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Diamonds Forever Comments

Kelly Summers   |   April 24, 2008
Lately, we�ve been talking much about the weakening dollar, increasing oil, strong gold and precious metals; and nobody mentioned diamonds. Diamonds and other gems in times of deteriorating economy usually act just like precious metals, i.e. tend to grow in price.

Constantly increasing diamond prices will continue such trend throughout 2008. In March, there was a jump in diamond price of 8.6% compared to March 2007, and increase of 2% compared to February 2008, according to Diamond Index by marketing agency IDEX Online. These figures are record high since the index was first published in 2004.

The index growth is driven by increase of diamond prices of various sizes. The most recent jump was caused by a sharp rise in diamond price of 3 carats and over. This is a new trend compared to that of previous months, when the index was climbing due to price increase of 2-carat diamonds and larger.

According to some experts, the following five factors drive diamond prices up:

  • A strong demand in most markets apart from U.S. and Japanese.
  • A constant growth of production, delivery and retail costs.
  • Depreciation of U.S. dollar against other major currencies.
  • Increasing prices of commodities and natural resources, part of funds of which is invested in diamond market.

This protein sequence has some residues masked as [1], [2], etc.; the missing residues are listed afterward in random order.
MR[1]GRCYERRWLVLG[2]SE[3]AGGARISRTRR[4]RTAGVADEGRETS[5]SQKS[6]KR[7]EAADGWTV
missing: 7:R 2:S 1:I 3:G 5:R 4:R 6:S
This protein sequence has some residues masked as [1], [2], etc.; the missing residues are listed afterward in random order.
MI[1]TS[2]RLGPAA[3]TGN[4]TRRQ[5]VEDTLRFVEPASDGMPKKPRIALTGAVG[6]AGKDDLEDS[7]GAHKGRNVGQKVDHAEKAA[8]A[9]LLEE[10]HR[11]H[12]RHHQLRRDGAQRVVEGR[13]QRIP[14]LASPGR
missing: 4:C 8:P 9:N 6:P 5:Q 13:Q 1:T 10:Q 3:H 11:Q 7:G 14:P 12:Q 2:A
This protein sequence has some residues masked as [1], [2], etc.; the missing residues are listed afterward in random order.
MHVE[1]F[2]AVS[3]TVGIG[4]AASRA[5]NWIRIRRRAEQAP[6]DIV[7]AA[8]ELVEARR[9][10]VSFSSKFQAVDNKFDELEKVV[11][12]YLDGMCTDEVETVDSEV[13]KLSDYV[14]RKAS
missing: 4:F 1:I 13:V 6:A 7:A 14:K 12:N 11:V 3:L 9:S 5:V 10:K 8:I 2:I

• Instability of the stock market, which forces more investors invest in gold, precious metals and gems.

The above-mentioned diamond exchange IDEX Online is the actual place where you can buy and sell diamonds the same way as stocks. It also allows investors to follow prices, learn the news, quotes, communicate with other diamond traders, etc.

There is also a simpler and cheaper way to put money in precious stones market � by investing in diamond mining companies. For instance, a Canadian company Harry Winston Diamond Corporation (NYSE:HWD) has been engaged in mining and retailing diamonds worldwide for 28 years. The company has good financial showings and is currently traded slightly above its 52-week low, at about $25 per share.

You might as well look through the whole sector of Nonmetallic Mineral Mining and pick other companies engaged in diamond mining and retail. And don�t forget that share price of these public companies is affected not only by diamond prices, but also by market conditions, which are currently not in a good shape.
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